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July 2006

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This article is in the news archives --- for current news go to the Third Branch News.


House Bill Would Impose Inspector General on Judiciary

Citing “disturbing reports that a number of federal judges are continuing to violate ethical rules, or are engaging in judicial misconduct,” Representative Howard Coble (R-NC) opened a hearing last month on legislation that would establish an Inspector General within the judicial branch.

Under H.R. 5219, the Judicial Transparency and Ethics Enhancement Act of 2006, introduced by Representative F. James Sensenbrenner Jr. (R-WI), an independent Inspector General would be appointed by and report directly to the Chief Justice. The IG would conduct investigations of complaints of judicial misconduct, conduct and supervise audits, detect and prevent waste, fraud, and abuse, and recommend changes in laws or regulations governing the judicial branch.

Testifying at the hearing were Senator Charles E. Grassley (R-IA), Professor Ronald Rotunda of the George Mason University School of Law; Professor Arthur Hellman of the University of Pittsburgh School of Law; and Professor Charles Geyh of the Indiana University School of Law at Bloomington. The Judicial Conference was not invited to testify, but wrote to subcommittee members expressing its strong opposition to H.R. 5219.

It is the Conference’s position that H.R. 5219 and any other legislation creating an IG in the Judicial branch would “threaten the independence of judicial decision making, and has serious implications for the separation of powers. Rigorous and effective systems and mechanisms for audit, review, and investigation currently exist in the Judiciary, making the legislation duplicative, intrusive, and unnecessary.”

The Conference views the creation of an IG as “an entirely unnecessary and inappropriate imposition of control over the Judiciary that creates precedents for further erosion of the fundamental constitutional principle of separation of powers."

According to Grassley, who introduced a companion bill to H.R. 5219 in the Senate, ever since he chaired the Senate Judiciary Subcommittee on Administrative Oversight and the Courts in the early 1990s, concerns have been raised about compliance with the judicial ethics rules and whether the Judiciary can adequately police itself.

“I truly believe,” he said, “that an Inspector General is just the right kind of medicine that the federal Judiciary needs to ensure that it is complying with the ethics rules.... The Judiciary’s current self-policing system is just not up to snuff. There are too many questions about how conflicts and financial interests are reported and how recusal lists are compiled and kept up-to-date. There are too many questions as to whether the Judiciary’s current policy…is as effective as it can be. Transparency can only make the system better and make our judges more accountable to the people.”

Rotunda told the subcommittee that H.R. 5219 “offers modest reforms that will keep our Judiciary independent. . . and will help keep our Judiciary accountable. . .” He cited examples of IGs in federal agencies and questioned why it has taken so long to create an IG for the courts. “If the federal courts had an Inspector General,” said Rotunda, “we would have more openness and people could not assume that judges are above the law.”

Similarly, Hellman supported H.R. 5219, but suggested that it be made clear in the proposed statute that the IG would have no authority over the substance of judicial decisions. He also recommended that an IG’s responsibilities in misconduct proceedings would not begin until after the chief judge and the circuit judicial council have completed their work. Current law would be amended to authorize the Judicial Conference to review a council’s action in cases where the chief judge has dismissed the complaint and the council has denied review. The IG would carry out the necessary investigations. Hellman also proposed a change in title from Inspector General to the “slightly less overbearing” Special Council to the Judicial Conference and suggested that the Chief Justice might want to appoint a sitting judge to serve as the IG.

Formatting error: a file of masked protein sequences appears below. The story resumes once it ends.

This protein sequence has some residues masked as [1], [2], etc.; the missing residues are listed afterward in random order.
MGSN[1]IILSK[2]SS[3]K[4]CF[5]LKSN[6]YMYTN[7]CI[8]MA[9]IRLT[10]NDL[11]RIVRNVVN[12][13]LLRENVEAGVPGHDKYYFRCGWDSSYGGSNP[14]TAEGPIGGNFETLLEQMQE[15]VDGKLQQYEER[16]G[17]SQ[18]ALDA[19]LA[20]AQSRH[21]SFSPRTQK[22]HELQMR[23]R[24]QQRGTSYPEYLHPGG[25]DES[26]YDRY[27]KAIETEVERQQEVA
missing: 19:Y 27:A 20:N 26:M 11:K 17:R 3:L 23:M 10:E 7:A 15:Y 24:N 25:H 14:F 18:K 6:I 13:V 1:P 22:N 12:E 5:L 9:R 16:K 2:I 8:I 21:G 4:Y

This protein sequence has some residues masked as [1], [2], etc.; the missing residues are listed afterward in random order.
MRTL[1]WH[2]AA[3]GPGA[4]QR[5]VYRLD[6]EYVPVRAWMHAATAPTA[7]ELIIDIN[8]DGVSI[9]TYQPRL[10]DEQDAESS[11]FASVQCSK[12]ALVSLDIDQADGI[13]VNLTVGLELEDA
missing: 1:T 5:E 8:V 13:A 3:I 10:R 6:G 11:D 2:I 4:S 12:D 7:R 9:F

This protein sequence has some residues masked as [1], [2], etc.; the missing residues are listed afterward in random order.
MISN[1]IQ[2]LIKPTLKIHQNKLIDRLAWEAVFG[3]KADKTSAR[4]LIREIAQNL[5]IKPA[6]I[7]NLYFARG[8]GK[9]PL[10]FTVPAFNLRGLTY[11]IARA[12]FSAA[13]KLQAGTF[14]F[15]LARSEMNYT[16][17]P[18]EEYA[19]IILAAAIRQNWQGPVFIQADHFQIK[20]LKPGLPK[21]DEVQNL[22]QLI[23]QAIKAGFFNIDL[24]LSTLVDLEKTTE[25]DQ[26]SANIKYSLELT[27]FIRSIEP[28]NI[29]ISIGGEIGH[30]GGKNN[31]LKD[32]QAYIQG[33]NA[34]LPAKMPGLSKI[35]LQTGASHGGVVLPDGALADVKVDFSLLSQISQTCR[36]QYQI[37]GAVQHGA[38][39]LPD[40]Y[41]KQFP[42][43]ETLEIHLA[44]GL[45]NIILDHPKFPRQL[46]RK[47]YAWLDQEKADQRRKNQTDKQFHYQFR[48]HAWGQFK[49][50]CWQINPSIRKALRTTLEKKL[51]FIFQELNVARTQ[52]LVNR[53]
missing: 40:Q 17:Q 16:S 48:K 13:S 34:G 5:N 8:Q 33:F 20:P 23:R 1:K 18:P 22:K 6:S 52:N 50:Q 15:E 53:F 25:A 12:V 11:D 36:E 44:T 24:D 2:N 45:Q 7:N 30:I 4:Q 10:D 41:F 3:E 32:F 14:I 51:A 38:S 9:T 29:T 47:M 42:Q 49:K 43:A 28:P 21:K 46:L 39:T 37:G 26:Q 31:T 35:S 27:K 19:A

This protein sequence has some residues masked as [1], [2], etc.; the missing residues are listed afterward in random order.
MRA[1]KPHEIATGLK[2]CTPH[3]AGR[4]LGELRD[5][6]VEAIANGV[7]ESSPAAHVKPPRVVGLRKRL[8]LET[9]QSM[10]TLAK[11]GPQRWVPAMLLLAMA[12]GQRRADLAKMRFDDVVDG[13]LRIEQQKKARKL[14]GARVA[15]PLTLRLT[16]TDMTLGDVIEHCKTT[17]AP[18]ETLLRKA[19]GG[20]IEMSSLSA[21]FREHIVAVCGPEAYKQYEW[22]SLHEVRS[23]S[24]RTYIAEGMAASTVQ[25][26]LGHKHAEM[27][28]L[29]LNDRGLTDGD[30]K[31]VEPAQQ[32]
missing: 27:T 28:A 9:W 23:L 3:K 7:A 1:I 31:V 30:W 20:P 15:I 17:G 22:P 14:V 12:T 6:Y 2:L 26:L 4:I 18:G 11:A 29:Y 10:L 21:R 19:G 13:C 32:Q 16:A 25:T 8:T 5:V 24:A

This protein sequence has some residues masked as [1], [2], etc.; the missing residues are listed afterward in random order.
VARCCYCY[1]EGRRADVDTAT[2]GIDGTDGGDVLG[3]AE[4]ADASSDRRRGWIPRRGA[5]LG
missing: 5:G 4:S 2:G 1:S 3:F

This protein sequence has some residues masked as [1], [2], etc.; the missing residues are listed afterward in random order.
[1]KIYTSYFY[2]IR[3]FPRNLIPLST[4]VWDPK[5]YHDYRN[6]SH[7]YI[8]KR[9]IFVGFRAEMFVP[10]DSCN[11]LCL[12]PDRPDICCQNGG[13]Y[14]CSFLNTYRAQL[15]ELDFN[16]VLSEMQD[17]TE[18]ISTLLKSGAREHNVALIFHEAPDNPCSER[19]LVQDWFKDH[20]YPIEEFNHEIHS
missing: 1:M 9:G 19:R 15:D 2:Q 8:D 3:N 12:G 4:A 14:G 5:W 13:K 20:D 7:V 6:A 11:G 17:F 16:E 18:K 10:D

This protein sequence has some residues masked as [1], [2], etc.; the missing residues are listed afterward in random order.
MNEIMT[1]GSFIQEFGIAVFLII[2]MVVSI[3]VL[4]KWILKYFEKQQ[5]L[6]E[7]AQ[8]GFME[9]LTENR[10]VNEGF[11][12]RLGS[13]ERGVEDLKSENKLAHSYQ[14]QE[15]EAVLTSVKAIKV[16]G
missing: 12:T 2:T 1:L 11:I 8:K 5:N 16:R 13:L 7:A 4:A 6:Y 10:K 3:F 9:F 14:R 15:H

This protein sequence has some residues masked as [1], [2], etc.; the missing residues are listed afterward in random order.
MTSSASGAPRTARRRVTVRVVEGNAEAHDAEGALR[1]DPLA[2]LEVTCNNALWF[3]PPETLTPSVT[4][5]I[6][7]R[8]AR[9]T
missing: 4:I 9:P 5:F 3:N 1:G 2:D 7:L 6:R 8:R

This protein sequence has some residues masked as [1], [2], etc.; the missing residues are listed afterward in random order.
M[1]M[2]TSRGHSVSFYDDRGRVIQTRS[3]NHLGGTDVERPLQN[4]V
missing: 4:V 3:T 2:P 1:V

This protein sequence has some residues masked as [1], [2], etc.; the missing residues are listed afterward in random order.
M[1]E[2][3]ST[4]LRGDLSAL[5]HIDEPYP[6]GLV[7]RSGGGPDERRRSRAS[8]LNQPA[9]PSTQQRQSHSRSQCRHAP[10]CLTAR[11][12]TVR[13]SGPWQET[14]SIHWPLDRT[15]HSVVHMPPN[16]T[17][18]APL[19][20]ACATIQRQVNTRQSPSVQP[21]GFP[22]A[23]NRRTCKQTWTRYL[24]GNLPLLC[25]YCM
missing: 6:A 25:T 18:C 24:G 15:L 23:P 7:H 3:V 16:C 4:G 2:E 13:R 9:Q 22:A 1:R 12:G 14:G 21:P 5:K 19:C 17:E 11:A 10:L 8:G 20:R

In his testimony, Geyh noted that while H.R. 5219 has a laudable goal in making the federal Judiciary better accountable for its budget and for the ethical transgressions of judges, the creation of an inspector general would be highly problematic.

“[I]nspector general investigations can and likely will be exploited to punish judges for their judicial decisions. . . thereby jeopardizing core judicial independence norms that Congress has respected for well over a century,” he said. He observed that while IGs are commonplace within executive branch agencies, the Judiciary is not an agency—it is an independent branch of government that lacks the powers at the executive branch’s disposal to resist Congressional intrusions into IG investigations.

“I think H.R. 5219 is a little bit troubling,” Geyh said in his oral testimony, “more troubling than the other witnesses find it, because it really represents a move away from this century-long tradition where we’ve entrenched norms enabling the Judiciary to regulate itself, and toward something else, in which we take regulatory power away from the Judiciary and hand it to an inspector general and, indirectly, we give it to Congress.”

Geyh urged Congress to wait for the results of the Judicial Conduct and Disability Act Study Committee, chaired by Justice Stephen Breyer, and then work cooperatively with the Judiciary to meet Congress’ remaining concerns.

“If the Judiciary is unwilling to reform itself in the teeth of evidence that further reform is necessary,” he said, “that may be the time to consider stronger medicine. But not now.”